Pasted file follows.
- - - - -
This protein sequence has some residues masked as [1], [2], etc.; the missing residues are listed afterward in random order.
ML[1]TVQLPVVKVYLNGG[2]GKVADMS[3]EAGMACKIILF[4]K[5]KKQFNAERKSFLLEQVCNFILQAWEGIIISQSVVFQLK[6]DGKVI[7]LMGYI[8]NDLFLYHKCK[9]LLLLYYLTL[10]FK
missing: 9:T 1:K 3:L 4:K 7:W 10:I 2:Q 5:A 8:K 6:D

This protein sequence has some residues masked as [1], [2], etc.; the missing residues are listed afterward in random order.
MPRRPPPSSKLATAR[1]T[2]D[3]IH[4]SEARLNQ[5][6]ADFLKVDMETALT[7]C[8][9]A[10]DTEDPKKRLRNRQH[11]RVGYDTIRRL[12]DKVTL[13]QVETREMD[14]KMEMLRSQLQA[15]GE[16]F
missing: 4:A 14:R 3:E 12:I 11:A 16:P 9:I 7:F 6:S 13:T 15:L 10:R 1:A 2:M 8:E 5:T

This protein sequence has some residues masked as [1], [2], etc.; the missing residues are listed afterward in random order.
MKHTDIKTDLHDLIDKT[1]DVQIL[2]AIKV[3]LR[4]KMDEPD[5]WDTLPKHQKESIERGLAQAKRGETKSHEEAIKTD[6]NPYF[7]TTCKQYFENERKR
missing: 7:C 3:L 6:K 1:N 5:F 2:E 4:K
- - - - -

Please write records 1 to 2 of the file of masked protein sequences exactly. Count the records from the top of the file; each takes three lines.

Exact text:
This protein sequence has some residues masked as [1], [2], etc.; the missing residues are listed afterward in random order.
ML[1]TVQLPVVKVYLNGG[2]GKVADMS[3]EAGMACKIILF[4]K[5]KKQFNAERKSFLLEQVCNFILQAWEGIIISQSVVFQLK[6]DGKVI[7]LMGYI[8]NDLFLYHKCK[9]LLLLYYLTL[10]FK
missing: 9:T 1:K 3:L 4:K 7:W 10:I 2:Q 5:A 8:K 6:D

This protein sequence has some residues masked as [1], [2], etc.; the missing residues are listed afterward in random order.
MPRRPPPSSKLATAR[1]T[2]D[3]IH[4]SEARLNQ[5][6]ADFLKVDMETALT[7]C[8][9]A[10]DTEDPKKRLRNRQH[11]RVGYDTIRRL[12]DKVTL[13]QVETREMD[14]KMEMLRSQLQA[15]GE[16]F
missing: 4:A 14:R 3:E 12:I 11:A 16:P 9:I 7:F 6:S 13:T 15:L 10:R 1:A 2:M 8:E 5:T